Budget 2016: What does it mean for the self-employed?
- 16 Mar 2016
Today’s Budget was a rather mixed bag for the UK’s 4.6 million self-employed workers. The abolition of Class 2 NICs, cuts to corporation tax and pledges for housebuilding and infrastructure were great news . However, thousands of contractors using “personal service companies” in the public sector will be feeling betrayed as new rules were announced which will have a dramatic effect on their businesses. The 270,000 freelancing mums will also be disappointed to learn that inexplicably, they still won’t receive the same amount of maternity pay as employees.
Here’s a little more detail on what the Budget means for the self-employed:
Personal Services Companies (PSCs) in the public sector
The Government is to “clamp down” on anybody working through their own limited company for a public sector client. Departments and agencies will be made liable for tax which previously was the responsibility of the contractor. But there are several problems. This is intended to tackle tax avoiders, but the vast majority of ‘PSC’ users are genuine contractors who have chosen to work flexibly and independently, not as employees. The new rules will likely discourage many contractors from taking on large-scale public sector contracts (like HS2 and Crossrail 2, which depend on contractors’ specialist skills) so the Government will be forced to use the big, vastly expensive consultancies instead.
HMRC are consulting on the changes and IPSE will be very much involved. One thing we do have assurance on is that the changes will apply only to the public sector. The rules in the private sector – IR35 – will remain unchanged. This is good to know but we remain concerned that the private sector could be hit with the same misguided rules further down line.
This was the perfect opportunity for the Chancellor to get behind freelancing mums in the UK. This way of working fits in well with parenthood; flexible hours and a better work-life balance means there’s more time to spend with the kids. The recent Self Employment Review made an explicit recommendation for maternity pay for the self-employed to be brought in line with that of employees – yet these freelancing mums have been overlooked. IPSE will continue to campaign on this issue.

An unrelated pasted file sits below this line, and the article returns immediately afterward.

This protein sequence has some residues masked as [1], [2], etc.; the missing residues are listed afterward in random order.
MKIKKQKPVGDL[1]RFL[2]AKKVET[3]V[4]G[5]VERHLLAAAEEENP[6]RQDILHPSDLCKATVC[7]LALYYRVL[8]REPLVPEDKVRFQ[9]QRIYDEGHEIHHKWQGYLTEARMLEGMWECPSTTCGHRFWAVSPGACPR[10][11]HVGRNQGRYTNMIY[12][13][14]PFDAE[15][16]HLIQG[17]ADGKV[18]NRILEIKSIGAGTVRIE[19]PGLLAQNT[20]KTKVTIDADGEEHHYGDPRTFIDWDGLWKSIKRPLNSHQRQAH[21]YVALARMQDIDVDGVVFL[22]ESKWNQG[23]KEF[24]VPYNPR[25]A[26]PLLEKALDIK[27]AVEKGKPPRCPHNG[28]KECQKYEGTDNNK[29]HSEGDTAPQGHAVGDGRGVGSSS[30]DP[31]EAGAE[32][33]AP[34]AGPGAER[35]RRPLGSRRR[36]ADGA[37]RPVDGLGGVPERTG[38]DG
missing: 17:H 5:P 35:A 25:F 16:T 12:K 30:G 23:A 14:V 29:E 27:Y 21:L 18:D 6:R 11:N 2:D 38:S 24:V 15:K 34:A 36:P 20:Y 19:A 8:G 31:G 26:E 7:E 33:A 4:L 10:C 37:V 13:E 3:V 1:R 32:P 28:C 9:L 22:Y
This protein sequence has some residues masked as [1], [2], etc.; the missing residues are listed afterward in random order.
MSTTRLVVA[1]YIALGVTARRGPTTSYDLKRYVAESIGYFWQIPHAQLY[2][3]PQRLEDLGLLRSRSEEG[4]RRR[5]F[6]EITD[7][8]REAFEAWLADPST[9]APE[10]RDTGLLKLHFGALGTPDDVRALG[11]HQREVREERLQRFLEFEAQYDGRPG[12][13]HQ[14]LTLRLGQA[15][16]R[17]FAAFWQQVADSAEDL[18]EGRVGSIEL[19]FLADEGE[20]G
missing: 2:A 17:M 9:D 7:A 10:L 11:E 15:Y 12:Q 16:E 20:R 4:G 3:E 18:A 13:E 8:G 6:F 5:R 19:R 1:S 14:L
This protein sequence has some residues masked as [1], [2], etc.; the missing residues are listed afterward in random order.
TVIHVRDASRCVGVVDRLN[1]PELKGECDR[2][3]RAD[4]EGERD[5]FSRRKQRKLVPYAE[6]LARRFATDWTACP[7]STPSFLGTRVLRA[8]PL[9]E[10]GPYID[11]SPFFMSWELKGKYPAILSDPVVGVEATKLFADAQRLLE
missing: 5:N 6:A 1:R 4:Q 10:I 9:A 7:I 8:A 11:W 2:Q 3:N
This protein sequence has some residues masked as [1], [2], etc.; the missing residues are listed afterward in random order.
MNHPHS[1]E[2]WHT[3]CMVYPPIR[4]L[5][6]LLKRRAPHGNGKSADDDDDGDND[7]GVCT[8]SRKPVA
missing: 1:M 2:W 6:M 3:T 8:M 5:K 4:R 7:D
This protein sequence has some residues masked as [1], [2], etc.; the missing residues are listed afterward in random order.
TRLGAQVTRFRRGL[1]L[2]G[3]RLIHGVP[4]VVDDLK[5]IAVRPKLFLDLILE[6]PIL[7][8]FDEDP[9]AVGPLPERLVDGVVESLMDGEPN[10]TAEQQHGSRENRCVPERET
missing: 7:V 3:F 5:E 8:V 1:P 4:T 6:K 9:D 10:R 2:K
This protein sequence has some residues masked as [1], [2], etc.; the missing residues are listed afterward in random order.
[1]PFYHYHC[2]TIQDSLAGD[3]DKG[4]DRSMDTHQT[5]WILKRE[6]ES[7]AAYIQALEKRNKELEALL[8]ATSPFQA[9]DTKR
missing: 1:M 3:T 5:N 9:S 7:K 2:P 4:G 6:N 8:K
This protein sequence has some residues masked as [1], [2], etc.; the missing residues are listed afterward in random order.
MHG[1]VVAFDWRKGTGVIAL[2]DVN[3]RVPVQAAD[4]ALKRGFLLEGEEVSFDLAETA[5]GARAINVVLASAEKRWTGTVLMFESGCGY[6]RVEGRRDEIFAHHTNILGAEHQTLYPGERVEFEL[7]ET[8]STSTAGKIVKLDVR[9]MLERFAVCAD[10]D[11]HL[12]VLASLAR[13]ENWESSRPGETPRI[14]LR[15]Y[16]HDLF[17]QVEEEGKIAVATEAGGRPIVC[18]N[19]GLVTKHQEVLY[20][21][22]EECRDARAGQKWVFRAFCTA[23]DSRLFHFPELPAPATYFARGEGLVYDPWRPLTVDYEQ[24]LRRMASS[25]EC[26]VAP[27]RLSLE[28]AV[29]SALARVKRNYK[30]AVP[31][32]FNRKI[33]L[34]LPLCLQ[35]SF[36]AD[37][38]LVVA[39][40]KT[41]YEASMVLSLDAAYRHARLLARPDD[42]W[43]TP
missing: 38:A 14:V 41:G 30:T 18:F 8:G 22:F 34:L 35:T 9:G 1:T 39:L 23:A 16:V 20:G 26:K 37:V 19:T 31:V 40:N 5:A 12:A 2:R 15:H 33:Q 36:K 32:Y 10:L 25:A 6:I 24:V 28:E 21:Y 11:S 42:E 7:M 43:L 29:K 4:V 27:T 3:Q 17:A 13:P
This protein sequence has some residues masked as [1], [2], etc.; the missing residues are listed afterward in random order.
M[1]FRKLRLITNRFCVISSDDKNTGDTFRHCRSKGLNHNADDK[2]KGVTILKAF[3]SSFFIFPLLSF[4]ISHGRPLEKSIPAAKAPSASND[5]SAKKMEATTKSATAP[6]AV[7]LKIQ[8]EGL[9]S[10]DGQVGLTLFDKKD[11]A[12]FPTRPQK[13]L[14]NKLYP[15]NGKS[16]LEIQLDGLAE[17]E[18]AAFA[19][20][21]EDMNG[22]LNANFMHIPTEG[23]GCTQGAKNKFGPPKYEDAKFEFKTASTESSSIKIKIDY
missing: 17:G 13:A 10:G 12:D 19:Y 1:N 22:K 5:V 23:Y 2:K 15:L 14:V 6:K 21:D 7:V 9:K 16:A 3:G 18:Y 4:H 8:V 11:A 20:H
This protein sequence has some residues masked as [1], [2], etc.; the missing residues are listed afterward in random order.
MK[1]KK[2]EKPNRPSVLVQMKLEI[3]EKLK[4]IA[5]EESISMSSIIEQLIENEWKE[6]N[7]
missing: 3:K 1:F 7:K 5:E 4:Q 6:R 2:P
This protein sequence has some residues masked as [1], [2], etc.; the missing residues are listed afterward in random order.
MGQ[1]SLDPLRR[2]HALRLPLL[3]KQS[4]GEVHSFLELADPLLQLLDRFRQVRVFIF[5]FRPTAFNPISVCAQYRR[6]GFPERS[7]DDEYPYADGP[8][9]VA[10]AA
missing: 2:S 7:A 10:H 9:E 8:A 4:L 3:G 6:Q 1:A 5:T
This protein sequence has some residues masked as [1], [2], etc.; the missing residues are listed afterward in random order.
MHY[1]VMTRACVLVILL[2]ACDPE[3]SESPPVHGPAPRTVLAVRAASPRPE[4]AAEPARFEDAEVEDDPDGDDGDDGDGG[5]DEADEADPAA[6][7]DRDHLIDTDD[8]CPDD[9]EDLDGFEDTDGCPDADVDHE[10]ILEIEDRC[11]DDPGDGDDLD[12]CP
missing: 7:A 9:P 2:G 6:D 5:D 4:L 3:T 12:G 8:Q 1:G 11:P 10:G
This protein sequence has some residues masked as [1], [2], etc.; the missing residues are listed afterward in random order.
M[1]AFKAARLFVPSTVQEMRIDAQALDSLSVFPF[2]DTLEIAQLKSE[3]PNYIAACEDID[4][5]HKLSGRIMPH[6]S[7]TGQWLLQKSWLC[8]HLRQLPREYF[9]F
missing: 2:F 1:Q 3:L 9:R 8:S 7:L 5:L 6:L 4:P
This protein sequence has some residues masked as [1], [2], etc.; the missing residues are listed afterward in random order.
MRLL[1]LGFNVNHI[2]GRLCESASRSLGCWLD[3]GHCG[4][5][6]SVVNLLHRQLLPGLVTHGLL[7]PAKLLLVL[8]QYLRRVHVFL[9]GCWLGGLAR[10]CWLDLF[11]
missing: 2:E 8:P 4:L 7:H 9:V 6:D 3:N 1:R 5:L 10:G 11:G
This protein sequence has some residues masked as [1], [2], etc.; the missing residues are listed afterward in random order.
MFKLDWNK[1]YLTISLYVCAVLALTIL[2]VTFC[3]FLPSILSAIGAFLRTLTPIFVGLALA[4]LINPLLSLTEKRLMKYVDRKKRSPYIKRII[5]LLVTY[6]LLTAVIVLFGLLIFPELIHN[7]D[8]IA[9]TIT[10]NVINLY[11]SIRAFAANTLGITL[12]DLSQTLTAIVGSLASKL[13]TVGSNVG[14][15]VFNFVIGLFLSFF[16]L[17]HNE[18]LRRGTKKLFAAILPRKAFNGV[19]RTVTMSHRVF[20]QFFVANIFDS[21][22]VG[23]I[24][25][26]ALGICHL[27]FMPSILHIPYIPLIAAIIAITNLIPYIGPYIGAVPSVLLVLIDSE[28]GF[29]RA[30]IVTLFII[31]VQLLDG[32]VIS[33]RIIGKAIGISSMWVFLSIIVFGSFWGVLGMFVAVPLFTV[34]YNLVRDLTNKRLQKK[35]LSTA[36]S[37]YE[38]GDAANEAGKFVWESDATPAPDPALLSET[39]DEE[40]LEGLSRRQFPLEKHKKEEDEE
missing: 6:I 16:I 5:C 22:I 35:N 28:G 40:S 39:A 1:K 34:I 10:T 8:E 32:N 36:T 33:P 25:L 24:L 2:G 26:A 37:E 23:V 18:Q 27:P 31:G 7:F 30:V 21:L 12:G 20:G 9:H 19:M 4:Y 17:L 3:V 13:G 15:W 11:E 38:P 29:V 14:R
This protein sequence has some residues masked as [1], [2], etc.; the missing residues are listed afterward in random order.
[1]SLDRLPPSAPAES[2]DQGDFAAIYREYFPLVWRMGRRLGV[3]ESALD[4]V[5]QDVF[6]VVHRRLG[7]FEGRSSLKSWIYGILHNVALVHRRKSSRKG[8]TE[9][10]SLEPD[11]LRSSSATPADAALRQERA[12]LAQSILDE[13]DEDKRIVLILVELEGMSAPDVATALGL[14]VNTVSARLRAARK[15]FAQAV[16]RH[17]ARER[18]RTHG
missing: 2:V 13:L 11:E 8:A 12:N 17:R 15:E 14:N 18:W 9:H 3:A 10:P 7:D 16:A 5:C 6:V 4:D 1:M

Corporation tax & raising of the Personal Allowance
Some good news for those working for their own limited company is the promise of a reduction in Corporation Tax to 17%. However, please note this won’t be coming in until 2020. Also welcome is the raising of the Personal Allowance to £11,500 from 2017.
Class 2 NICs
This has been in the pipeline for some time, and it’s good to see it confirmed that Class 2 NICs will be abolished. This should save around £134 per year, and more than that, it will significantly simplify the tax system for sole traders.
Infrastructure spend and the Northern Powerhouse agenda
Pushing on with large-scale infrastructure projects will doubtless improve the UK’s productivity, and the specialist skills and expertise of the self-employed are invaluable in making them happen. However, the new rules around PSCs in the public sector may well impact on the Government’s ability to deliver them on time and on budget – a point we will be making robustly in the many conversations we will have with officials over the next year.
Tax increases on insurance premiums
One of the biggest costs of running a business is insurance. Today’s announcement on insurance premium tax is likely to drive up the costs of insurance policies, which will increase the overheads of many small businesses. It’s a policy which seems at odds with the Government’s rhetoric on helping small businesses.
This is a really positive development that addresses one of the biggest concerns for self-employed savers. When you’re self-employed your income can fluctuate, so the self-employed will be glad to learn the Lifetime ISA won’t overly penalise people for removing money if they put it back in at a later date. It’s a big step forward in helping the self-employed to save for the future.
Fuel duty freeze
Finally, the Chancellor surprised us all today by freezing duty for the sixth year in a row. The self-employed often travel hundreds of miles for work and so this announcement will come as a relief to those looking to keep business costs down.
Look out for a more in-depth analysis on what the Budget means for IPSE members in our EY briefing – available from tomorrow.
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